Loyola's Morlang goes on offensive

Greyhound is one of best sharpshooters in women's lacrosse

Women's Lacrosse Preview

College Lacrosse

February 28, 2002|By Katherine Dunn | Katherine Dunn,SUN STAFF

When Stacey Morlang arrived at Loyola College, she had one exceptional lacrosse skill - shooting.

Back home in Australia, that's about all she did. As a result, over the past three years, the Greyhounds senior has developed into one of the best sharpshooters in the women's college game.

As the No. 6 Greyhounds prepare for their opener Tuesday night at UMBC, Morlang is the only player from a Maryland Division I school chosen preseason first-team All-America by Lacrosse Magazine.

Her 62 goals helped the Greyhounds reach the NCAA Division I tournament semifinals a year ago, where they lost, 10-9, to Georgetown despite three Morlang goals. She already has 158 career goals, ranking fourth on Loyola's all-time list.

"Facing her shots every day is not fun," Greyhounds senior goalie Tricia Dabrowski said with a laugh. "She has a very fast shot, but her shot is very accurate. Maybe twice in four years, I've gotten hit with one of her shots."

Opponents know all about the speed and accuracy of Morlang's shots. They also know about her range.

"Not many girls can shoot from 8 meters or a little bit past," said former Maryland defender Courtney Martinez-Connor, "but she just cranks the ball, and she can hit the upper corner from that far out. You really have to deny her from getting the ball, because if she has it in her stick, she will go to goal."

Morlang - a first-team All-American and Colonial Athletic Association Player of the Year last season - honed her attack skills on club teams, state teams and the Australian under-19 team before she came to America.

"People sort of specialized in one thing at home," said Morlang, "and I was the one who received the ball and took the shot. I didn't play with the ball and try to beat anyone, whereas here, you can do that or you can try something else."

The level of lacrosse competition lured Morlang, 20, to Loyola.

She heard about the college game from Chelsea Morley, the first Australian to play for the Greyhounds, and she met coach Diane Geppi-Aikens in 1997, when the Loyola team traveled to Australia and played against her Victoria state team.

Once in the United States, Morlang didn't need long to adapt to the style of the college game. She quickly picked up new skills and became a more well-rounded player at center midfield.

"She had to learn to play better defense, and she had to learn parts of the game she wasn't used to doing on a regular basis, and, boy, did she adapt as a freshman," Geppi-Aikens said. "She wasn't on the field [for] minutes when you could see this kid was going to be something."

As a freshman, Morlang tied for the most goals on the team with 31. As a sophomore, she scored 65 - the most ever in a Loyola Division I season. As a junior, her 84 points were just two off the team single-season record.

Despite her success and the ensuing accolades, Morlang still pushes herself on the field. What amazes her teammates as much as her skill level is her ability to leave the game on the field.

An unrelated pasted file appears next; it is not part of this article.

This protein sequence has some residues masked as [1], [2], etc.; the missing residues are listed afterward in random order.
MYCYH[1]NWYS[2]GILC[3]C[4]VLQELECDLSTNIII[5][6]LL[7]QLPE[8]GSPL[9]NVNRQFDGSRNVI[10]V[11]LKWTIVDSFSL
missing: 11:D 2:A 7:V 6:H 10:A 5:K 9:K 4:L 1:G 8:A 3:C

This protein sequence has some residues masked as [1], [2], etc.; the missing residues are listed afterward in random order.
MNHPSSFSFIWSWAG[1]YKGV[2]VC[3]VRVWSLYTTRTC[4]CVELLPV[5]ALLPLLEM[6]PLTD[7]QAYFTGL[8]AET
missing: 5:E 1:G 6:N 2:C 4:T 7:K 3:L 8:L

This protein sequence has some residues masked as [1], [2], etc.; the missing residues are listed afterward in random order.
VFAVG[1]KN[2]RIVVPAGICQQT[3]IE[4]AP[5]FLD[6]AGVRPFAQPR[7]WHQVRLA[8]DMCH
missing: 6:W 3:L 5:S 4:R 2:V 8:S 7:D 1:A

"She's competitive and aggressive. She wants to win and be the best, but it's a different mentality," teammate Suzanne Eyler said. "It isn't do or die. It isn't that pressure-filled mentality some of us have grown up with here at home to always be the best."

Eyler said she and the other Greyhounds believe that's a cultural difference. For Morlang, it's just natural.

The lacrosse system she grew up in - a club system rather than an interscholastic system - was much less intense.

"At home, it's sort of relaxed, and it's not something people give up their time for because there's not enough to gain from it," said Morlang. "Here, it's a lot different. If you can't get better playing the way you do here, then you're never going to get better."

The drive to excel comes from within in the Australian club system, because not all teams have coaches. Often, the younger players learn from the older ones.

"It's basically on an individual level. You have to do it on your own," said Morlang, "because you don't practice enough, and you don't get taught. I was never taught to do stuff. I just sort of watched the older players and did it on my own."

That atmosphere fostered a maturity not only in Morlang's game but in every aspect of her life.

"She was only 17 when she was a freshman, and she walked straight on the field and was ready to play," Greyhounds assistant coach Kerri Johnson said. "Playing on the club level there, the A level, she always played with older players."

Morlang's natural leadership ability emerged on the field, but she was careful not to take too much liberty as a young player off the field.

Now, she leads the Greyhounds in every respect.

"She's a great leader," Dabrowski said. "Every day, she's out there playing as hard as she can. The younger girls see that, and it makes them want to work just as hard."

Before Morlang heads back to Australia to pursue a career in criminology and a future with the Australian national team, she would like nothing more than to lead the Greyhounds to their first national championship, especially because Loyola will be host of the Division I Final Four May 17-19.

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